Top positive review
3 people found this helpful
on 29 July 2014
I'm a long time fan of The Knife, I think they're two of the most inspiring, intelligent, and talented musicians around, and i've enjoyed their side projects Fever Ray, Oni Ayhun, and the Darwin opera Tomorrow in a Year, which in many ways seems to be a precursor to this.
Shaking the Habitual can almost be split into two albums, first the more traditional Knife songs with beautiful lyrics and utterly amazing sounds, songs such as -
A Tooth for an Eye ~ surely one of the best tracks of the last few years
Full of Fire ~ where they mix gender politics with a (metaphorical) nine minute gun fight
Without You My Life Would be Boring
Wrap Your Arms Around Me
Raging Lung ~ one of a few songs which includes that scraping metal factory sound, wonderful
Ready To Lose
And secondly the more experimental and 'difficult' tracks, with few lyrics and a purer focus on sound, which would include -
A Cherry on Top
Old Dreams Waiting to be Realised
Stay Out Here
Fracking Fluid Injection
Whilst the first list is sure to be more crowdpleasing, the second is bound to disappoint many. Whilst the second list is full of interesting music and ideas, and seems very much a follow on from the long musical tracks found in Tomorrow in a Year, it lacks that albums clear concept, and therefore sometimes feels a bit aimless and indulgent, especially on the almost 20 minute track 'Old Dreams..' With the Darwin opera those sounds were perfectly matched to Darwin and the theory of evolution and the voyage into the natural world, but with this there isn't quite such a clear connect between sound and concept.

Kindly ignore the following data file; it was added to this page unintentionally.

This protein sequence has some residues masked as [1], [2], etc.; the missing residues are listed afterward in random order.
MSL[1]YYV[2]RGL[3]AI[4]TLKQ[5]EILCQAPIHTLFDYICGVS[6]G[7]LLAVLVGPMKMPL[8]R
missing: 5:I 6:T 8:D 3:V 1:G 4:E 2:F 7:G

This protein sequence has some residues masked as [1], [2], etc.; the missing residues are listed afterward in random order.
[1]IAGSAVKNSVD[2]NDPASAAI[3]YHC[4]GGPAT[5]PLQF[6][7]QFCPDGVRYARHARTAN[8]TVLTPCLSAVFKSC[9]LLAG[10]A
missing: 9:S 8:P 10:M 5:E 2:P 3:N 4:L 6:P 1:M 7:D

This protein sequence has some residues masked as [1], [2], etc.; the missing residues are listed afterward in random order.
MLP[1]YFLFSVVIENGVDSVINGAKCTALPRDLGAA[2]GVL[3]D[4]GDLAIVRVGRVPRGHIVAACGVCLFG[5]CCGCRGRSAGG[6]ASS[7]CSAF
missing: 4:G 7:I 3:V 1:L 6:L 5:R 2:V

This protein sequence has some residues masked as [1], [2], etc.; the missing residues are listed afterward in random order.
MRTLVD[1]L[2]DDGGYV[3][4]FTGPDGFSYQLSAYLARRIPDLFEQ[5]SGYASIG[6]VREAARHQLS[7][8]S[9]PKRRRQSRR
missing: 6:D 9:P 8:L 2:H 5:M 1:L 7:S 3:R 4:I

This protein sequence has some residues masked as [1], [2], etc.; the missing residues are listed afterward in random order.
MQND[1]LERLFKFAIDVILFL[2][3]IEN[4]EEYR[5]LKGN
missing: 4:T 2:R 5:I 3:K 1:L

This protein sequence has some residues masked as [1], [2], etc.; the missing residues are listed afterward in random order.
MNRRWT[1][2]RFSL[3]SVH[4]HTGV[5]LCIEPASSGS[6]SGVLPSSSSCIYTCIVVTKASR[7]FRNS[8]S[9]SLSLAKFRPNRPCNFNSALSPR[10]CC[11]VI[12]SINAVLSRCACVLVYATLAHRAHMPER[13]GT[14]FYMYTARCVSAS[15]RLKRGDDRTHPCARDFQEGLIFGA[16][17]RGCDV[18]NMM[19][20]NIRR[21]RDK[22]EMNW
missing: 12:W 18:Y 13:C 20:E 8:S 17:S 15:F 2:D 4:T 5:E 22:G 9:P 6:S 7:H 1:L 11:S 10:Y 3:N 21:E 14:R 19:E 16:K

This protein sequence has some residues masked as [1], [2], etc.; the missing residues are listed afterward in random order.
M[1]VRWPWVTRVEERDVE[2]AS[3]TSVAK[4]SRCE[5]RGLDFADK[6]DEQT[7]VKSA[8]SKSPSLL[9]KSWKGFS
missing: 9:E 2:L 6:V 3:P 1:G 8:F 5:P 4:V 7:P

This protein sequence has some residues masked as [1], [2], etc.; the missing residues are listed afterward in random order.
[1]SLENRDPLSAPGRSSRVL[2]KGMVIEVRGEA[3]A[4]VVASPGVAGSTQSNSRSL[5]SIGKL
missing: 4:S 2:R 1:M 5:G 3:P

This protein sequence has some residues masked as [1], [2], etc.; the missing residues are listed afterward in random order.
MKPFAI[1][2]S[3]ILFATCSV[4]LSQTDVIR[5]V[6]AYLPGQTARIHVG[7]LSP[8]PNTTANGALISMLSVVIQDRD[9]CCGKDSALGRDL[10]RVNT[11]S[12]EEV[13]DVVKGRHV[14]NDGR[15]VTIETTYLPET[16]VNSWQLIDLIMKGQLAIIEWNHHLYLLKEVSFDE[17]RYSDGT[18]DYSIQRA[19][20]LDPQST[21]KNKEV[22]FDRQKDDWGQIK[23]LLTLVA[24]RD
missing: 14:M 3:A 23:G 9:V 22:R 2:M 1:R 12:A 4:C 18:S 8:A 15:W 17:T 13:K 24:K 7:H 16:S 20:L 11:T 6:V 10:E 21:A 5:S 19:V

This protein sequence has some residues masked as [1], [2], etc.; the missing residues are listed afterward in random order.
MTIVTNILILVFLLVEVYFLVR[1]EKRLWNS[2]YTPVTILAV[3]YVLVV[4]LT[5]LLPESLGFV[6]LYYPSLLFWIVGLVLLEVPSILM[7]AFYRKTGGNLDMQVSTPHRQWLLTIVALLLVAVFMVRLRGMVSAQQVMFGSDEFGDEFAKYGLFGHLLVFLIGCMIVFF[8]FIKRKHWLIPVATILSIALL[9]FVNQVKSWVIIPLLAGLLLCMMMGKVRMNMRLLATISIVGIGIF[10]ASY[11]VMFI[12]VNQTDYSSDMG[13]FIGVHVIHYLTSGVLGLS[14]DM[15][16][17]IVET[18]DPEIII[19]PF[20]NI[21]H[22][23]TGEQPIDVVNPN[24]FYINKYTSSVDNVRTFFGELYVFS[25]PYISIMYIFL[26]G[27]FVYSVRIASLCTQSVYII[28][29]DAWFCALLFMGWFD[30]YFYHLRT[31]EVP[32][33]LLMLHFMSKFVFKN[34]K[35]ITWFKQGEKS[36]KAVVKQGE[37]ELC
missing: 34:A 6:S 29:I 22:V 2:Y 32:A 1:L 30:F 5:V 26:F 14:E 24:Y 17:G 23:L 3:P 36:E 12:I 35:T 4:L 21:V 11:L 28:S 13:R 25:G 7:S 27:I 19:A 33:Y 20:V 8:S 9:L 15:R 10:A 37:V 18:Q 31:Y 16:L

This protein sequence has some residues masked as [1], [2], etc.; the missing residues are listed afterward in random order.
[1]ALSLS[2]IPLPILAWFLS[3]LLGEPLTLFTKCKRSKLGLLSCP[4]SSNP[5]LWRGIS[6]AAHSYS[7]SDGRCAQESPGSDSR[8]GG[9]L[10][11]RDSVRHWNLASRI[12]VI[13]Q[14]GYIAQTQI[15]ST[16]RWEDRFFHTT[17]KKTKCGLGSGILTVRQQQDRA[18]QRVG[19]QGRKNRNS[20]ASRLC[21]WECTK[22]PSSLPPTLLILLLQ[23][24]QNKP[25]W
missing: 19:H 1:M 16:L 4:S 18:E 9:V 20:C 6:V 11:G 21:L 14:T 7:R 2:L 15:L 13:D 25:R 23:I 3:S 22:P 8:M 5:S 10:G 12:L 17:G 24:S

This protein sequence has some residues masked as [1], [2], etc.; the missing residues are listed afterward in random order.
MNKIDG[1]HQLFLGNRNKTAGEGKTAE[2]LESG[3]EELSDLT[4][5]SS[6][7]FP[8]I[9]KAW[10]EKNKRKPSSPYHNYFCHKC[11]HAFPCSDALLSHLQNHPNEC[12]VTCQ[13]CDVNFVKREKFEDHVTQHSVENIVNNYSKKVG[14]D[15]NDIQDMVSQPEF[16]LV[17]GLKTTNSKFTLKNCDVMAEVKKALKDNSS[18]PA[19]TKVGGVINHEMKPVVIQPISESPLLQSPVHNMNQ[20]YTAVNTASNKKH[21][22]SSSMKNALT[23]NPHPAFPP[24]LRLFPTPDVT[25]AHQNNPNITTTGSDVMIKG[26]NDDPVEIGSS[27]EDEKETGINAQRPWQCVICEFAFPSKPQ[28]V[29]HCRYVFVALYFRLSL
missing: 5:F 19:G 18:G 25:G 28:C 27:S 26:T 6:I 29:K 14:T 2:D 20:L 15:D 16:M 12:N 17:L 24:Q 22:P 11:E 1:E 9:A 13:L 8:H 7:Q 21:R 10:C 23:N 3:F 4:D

But actually to split the album apart into those two distinct factions is quite a violent act, they belong together, feeding off each other. There is a clear aesthetic which is apparent in every song throughout the album, and which is new and much more complex than any other Knife album.
It is an essential listen. It's not ambient music as some people seem to claim, ambient says to me 'background music' and this clearly requires attention, and it will slap you round the head until you give it. This is an album about contemporary life, on a social, personal and political level, and contains the most roaring and (i have no other word but) gorgeous and jarring sounds around. And maybe it's our shortcoming if we don't like it because it doesn't contain as many seductive pop beats as Silent Shout.